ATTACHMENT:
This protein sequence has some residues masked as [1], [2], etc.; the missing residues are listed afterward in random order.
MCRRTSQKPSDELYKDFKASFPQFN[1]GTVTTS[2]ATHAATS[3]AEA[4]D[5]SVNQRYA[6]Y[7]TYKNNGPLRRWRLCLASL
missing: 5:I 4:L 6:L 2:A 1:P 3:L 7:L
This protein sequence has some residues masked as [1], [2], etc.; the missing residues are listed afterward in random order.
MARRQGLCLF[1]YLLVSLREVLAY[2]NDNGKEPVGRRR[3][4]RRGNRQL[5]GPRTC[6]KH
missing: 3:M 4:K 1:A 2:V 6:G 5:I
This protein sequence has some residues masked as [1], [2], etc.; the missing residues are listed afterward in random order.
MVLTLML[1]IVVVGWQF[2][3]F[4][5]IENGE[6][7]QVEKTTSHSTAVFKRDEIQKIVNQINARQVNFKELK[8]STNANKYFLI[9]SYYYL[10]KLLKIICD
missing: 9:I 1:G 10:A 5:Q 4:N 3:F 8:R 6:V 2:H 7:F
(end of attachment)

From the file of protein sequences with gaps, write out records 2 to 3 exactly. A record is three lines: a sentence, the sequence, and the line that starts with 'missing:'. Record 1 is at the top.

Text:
This protein sequence has some residues masked as [1], [2], etc.; the missing residues are listed afterward in random order.
MARRQGLCLF[1]YLLVSLREVLAY[2]NDNGKEPVGRRR[3][4]RRGNRQL[5]GPRTC[6]KH
missing: 3:M 4:K 1:A 2:V 6:G 5:I
This protein sequence has some residues masked as [1], [2], etc.; the missing residues are listed afterward in random order.
MVLTLML[1]IVVVGWQF[2][3]F[4][5]IENGE[6][7]QVEKTTSHSTAVFKRDEIQKIVNQINARQVNFKELK[8]STNANKYFLI[9]SYYYL[10]KLLKIICD
missing: 9:I 1:G 10:A 5:Q 4:N 3:F 8:R 6:V 2:H 7:F